Lion, the movie, is the incredible true story of five year old Saroo who lives in a small rural village near Khandwa, India in the 1980s. He adores his older brother, Guddu, and accompanies him one night to find work. The brothers become separated, and Saroo gets on the wrong train ending up in Kolkata hundreds of miles away.

Thus begins Saroo’s fight for survival as he dodges human traffickers and child molesters in the poverty ridden city. Trying to reunite with his family, Saroo is hindered because he doesn’t speak the local language (he speaks Hindi, not Bengali) and doesn’t know the name of his mother or the correct name of his home village. He eventually is brought to an orphanage and is adopted by a caring couple in Tasmania, Sue and John Brierley. Fast forward twenty plus years, and Saroo begins the tremendously difficult quest to find his childhood family using Google Earth.

Lion will grab you by the heart. The emotionally moving story had me breathless and in tears as I watched the five year old running through the streets of Kolkata. I wanted to hold close the lost little boy and return him to the safety of his mother and brother. Sadly, the movie underlines the thousands upon thousands of Indian children living in poverty. More than 80,000 children simply disappear each year.

Saroo’s circumstances are beautifully interpreted by Sunny Pawar who plays young Saroo. Pawar’s expressive brown eyes convey the wisdom and understanding that was essential for Saroo’s survival in the slums of Kolkata as well as the overcrowded orphanage. Dev Patel portrays Saroo as a young adult and skillfully reveals Saroo’s determination to find his first family. Delivering a powerful performance, Nicole Kidman plays Saroo’s adoptive mother, Sue, who loves her son and comes to understand his need to reconnect with his biological family.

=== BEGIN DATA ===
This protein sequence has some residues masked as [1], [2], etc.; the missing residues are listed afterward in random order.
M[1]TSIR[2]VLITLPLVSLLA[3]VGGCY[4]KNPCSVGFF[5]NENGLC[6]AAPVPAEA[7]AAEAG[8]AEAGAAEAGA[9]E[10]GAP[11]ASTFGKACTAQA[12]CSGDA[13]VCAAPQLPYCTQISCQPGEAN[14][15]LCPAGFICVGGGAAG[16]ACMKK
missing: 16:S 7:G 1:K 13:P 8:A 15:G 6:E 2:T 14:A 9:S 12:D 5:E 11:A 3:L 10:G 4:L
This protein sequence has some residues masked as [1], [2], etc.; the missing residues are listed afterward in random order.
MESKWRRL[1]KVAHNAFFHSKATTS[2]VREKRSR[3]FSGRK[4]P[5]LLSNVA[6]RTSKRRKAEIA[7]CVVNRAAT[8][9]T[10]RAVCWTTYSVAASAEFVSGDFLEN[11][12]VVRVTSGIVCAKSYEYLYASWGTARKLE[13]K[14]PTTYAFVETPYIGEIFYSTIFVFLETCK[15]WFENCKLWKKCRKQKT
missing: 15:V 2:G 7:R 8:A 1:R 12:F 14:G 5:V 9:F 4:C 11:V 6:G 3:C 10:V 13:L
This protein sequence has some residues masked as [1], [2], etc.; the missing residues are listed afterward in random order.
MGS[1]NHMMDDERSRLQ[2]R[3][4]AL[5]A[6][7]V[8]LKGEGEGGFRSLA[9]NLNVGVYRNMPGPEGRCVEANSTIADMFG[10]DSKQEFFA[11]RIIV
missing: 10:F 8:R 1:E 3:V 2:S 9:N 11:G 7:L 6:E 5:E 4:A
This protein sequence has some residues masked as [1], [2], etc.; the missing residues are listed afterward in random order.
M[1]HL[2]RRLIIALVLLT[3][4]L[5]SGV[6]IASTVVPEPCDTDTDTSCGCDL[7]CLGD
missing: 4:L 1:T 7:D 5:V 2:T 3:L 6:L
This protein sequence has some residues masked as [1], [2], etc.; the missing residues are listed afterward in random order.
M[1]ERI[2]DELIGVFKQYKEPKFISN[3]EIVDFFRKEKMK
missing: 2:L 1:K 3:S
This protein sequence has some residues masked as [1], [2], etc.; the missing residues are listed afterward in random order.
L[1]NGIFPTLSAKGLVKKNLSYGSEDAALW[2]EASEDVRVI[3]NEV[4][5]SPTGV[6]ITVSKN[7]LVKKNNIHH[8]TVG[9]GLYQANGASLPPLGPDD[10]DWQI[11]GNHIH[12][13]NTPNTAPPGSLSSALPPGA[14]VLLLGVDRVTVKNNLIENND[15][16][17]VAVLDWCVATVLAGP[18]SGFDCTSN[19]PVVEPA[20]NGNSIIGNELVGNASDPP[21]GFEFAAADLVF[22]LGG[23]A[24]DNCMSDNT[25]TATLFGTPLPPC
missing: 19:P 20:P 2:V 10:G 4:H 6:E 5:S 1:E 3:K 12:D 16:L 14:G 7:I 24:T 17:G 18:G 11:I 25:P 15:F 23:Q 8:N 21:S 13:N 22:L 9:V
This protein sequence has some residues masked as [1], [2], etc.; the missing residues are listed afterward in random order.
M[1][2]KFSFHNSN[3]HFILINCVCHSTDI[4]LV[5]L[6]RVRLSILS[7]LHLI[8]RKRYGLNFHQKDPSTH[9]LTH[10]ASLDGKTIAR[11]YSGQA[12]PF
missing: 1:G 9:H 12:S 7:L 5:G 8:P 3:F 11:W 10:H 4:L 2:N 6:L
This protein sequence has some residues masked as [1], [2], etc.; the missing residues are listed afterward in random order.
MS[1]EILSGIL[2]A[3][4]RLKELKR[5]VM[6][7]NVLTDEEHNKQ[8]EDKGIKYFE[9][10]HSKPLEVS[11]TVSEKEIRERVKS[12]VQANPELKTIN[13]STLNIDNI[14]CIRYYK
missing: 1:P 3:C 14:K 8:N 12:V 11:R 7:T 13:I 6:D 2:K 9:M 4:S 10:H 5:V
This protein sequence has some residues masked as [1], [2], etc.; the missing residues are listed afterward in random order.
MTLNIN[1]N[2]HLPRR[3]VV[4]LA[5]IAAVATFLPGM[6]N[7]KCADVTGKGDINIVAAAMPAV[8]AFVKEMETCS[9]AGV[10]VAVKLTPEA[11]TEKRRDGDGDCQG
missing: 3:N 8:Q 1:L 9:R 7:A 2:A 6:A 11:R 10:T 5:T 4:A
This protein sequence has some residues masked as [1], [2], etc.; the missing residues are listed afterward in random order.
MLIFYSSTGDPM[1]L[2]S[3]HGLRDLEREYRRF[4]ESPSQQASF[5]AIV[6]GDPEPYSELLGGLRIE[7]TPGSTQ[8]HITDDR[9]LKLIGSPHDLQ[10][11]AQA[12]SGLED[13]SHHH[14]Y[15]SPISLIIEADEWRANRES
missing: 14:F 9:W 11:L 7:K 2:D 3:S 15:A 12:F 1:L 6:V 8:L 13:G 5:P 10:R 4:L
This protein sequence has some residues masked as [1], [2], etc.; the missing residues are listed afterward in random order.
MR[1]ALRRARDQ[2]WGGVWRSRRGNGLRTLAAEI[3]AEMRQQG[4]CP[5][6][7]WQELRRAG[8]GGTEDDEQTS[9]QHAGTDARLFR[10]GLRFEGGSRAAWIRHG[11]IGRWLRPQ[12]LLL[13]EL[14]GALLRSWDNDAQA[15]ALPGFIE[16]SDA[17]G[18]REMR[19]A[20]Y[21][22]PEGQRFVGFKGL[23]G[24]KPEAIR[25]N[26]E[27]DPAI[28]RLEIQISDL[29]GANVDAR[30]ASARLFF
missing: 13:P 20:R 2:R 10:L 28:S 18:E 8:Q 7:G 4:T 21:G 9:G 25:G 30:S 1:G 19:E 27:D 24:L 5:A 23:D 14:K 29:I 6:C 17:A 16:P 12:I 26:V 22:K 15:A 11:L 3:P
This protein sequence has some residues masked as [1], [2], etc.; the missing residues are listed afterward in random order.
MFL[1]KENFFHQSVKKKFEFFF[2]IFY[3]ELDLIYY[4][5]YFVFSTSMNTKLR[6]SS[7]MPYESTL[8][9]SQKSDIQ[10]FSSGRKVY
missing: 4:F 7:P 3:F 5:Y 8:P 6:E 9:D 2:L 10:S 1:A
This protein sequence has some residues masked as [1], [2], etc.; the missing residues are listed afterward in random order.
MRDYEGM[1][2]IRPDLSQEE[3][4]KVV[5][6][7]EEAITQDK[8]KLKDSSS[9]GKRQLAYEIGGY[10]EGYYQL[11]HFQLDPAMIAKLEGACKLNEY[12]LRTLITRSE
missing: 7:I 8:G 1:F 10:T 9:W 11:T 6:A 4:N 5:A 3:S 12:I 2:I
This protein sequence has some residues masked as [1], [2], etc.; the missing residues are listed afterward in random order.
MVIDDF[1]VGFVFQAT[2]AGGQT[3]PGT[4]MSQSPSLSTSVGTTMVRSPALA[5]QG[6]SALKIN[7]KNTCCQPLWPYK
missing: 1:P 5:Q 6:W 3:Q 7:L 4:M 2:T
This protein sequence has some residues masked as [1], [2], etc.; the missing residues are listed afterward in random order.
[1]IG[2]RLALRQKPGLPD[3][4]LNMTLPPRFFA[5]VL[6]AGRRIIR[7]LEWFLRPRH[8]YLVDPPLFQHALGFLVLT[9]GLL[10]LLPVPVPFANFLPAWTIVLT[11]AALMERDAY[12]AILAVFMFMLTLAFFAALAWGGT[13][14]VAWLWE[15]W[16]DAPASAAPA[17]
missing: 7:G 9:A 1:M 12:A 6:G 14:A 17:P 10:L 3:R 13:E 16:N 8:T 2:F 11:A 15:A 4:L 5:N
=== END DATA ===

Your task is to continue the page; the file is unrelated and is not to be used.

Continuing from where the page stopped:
Adding to the beauty of the movie are panoramic aerial shots that reveal the rich and too often destitute Indian backdrop and the grandeur of the sweeping Australian coastline.

Lion, the movie, is adapted from Saroo Brierley’s memoir, A Long Way Home. Based on the true story, Lion does not disappoint as it takes you through many highs and lows, laughter and tears. All facets of the film – acting, directing, music, cinematography – are beautiful. It’s a powerful movie that will capture your heart.

NOTE: I watched Lion on Netflix, and the subtitles didn’t automatically display. The first 45 minutes of the movie is spoken in Hindi and Bengali. Therefore, if you don’t see subtitles, be sure to turn them on. The process varies depending on the device you are using to watch the movie. This link has directions.

Watching the end of the movie is crucial so be sure to watch till the credits appear. However, before the credits appeared on my TV, Netflix shrank the screen and rolled to the next movie before Lion had finished. I went into my Netflix account under My Profile > Playback Settings > Auto-Play and unchecked Play next episode automatically. I continued to have problems watching the end of the movie. The screen still shrank though it no longer rolled to the next movie. The directions said to click on the small screen to re-enlarge it. I was watching on my TV and couldn’t click on the small screen (tell me if you know how). I ended up watching the very end of the movie on my computer so I could click on the small screen and enlarge it.

Photo: Sunny Pawar as the young Saroo Brierley in Lion. Photograph: Allstar/Screen Australia